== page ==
- 31 deaths recorded
- Boteti is the hardest hit
- 37, 298 diarrhoea cases recoded
- Our water is clean – WUC
The Ministry Health & Wellness (MoH&W) has revealed that a total of thirty one (31) deaths have been recorded since the recent outbreak of the deadly diarrhoea virus. The Boteti area has also emerged as the hardest hit with six (6) deaths reported.
According to the latest figures from the Ministry, thirteen (13) out of twenty seven (27) districts have seen an increase in the death toll caused by the diarrhoea outbreak. The recent number of cases is reported at 37, 298. MoH&W Public Relations Officer Dorcus Motshegwa told the Botswana Gazette yesterday (Monday) that they were awaiting the return of the Permanent Secretary (PS) to declare the outbreak as a national crisis.
“The PS is still out of the country, and upon her arrival she will hold a press conference and declare this as a national crisis. We have a total number of deaths sitting at 31, and this is children between ages of 0-5 years,” Motshegwa revealed.
“The areas that have been affected heavily are Boteti, where we have the highest number of deaths sitting at six. We also have Francistown, Ngamiland and Okavango where we have recorded four deaths in each of those districts. We have conducted our own investigations and they have revealed that this diarrhoea is caused by a virus known as Rota virus, which is mostly found in unclean or dirty areas. Although we are concerned with the number of deaths and recorded cases, we are however we are seeing a decline in the number of cases of diarrhoea. In 2011, we had over 100 deaths, but the number was reduced after we introduced the Rota vaccine,” said the Ministry’s Spokesperson.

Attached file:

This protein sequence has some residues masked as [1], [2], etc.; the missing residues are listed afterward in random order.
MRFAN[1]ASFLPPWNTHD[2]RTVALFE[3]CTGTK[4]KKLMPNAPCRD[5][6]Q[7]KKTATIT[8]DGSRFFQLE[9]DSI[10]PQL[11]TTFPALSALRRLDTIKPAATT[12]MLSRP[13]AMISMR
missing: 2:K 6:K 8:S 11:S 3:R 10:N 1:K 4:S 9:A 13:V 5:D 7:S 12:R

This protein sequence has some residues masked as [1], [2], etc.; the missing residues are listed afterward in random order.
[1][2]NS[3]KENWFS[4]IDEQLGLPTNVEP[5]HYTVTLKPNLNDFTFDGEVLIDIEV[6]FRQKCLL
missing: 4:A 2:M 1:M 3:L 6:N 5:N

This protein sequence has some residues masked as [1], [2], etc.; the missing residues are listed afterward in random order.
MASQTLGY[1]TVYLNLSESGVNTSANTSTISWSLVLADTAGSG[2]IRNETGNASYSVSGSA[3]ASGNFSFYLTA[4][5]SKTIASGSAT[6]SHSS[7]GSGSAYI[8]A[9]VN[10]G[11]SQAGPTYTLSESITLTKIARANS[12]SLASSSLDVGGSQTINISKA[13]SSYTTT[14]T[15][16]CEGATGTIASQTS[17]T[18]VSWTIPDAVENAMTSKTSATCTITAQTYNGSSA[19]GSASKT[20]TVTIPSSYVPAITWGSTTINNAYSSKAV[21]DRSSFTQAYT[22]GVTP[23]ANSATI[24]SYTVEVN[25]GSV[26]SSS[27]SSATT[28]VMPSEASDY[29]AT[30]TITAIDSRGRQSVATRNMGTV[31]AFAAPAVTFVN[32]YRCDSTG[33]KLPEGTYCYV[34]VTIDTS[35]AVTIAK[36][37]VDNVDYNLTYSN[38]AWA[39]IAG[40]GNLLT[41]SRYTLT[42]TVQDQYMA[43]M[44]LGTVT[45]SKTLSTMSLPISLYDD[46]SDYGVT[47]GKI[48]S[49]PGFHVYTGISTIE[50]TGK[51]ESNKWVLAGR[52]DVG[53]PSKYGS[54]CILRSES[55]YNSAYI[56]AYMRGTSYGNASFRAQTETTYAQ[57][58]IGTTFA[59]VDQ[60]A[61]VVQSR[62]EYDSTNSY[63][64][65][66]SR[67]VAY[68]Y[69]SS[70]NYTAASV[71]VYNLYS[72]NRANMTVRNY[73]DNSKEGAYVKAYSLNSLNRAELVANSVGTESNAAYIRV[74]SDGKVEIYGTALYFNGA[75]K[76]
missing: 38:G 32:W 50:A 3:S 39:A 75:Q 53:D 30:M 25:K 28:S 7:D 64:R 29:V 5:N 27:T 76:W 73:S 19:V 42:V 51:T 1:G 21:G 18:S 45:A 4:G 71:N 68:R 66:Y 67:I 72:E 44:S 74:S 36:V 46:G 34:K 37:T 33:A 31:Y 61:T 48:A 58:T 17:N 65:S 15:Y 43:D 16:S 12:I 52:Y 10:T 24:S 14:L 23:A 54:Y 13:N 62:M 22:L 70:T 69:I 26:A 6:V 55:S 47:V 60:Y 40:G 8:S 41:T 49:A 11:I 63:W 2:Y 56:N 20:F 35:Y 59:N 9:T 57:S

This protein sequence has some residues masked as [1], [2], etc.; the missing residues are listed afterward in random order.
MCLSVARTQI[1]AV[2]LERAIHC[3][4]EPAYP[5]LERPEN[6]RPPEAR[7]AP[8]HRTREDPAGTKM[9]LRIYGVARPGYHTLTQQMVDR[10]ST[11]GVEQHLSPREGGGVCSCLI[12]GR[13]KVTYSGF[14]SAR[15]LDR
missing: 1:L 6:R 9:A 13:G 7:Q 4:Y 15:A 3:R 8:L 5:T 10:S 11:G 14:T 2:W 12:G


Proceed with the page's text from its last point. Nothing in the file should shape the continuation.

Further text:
In September, when appearing before the Parliament’s Public Accounts Committee (PAC) (MoH&W) PS Ruth Maphorisa said one of the causes that have led to the outbreak was a result of drinking contaminated water. She said that they had engaged with Botswana Water Utilities (WUC) to look into the water that was distributed in the affected areas.
When contacted for comment on the matter WUC Chief Executive Officer (CEO) Mmetla Masire dismissed the PS’s remarks, stating that the water his corporation provides is safe for consumption.
“Yes, it true the Ministry of Health did engage with us on the matter, but we did our tests and we were pleased with the results, our waters are safe and good for consumption. We even submitted our results to the Ministry to prove that,” Masire told Botswana Gazette.
“The problem is that Water Utilities is not the only provider of water in this country. We might be the largest providers, but we have so many water providers, who are not even regulated. The next thing there is an outbreak like this, everyone points at WUC. We have long advocated for a water regulator in the country. Government has been reluctant to order that. I even told Honourable Guma Moyo last time at the PAC that we need a water regulator,” concluded the head of WUC.
Last month, this publication reported that (MoH&W) were being accused of concealing vital public information by private medical practitioners. They further raised concern over the increasing number of patients with diarrhoea and the delay by government to respond urgently to the outbreak.
One medical practitioner who spoke to this publication under the condition of anonymity was quoted at the time saying, “The government is really failing the nation. They are concealing vital information that could help contain this outbreak. We have realized that many people are unaware of the seriousness of this diarrhoea. Batswana are taking it lightly. Many do not even know that this outbreak is highly contagious. We have realized that most of the patients we admit contract it from schools. Like I said, I blame the government for failing Batswana. I implore parents to carefully monitor their children and engage schools help contain this outbreak. I even believe that the real statistics are being concealed and that more children are infected by the outbreak than the government is willing to reveal,” he said.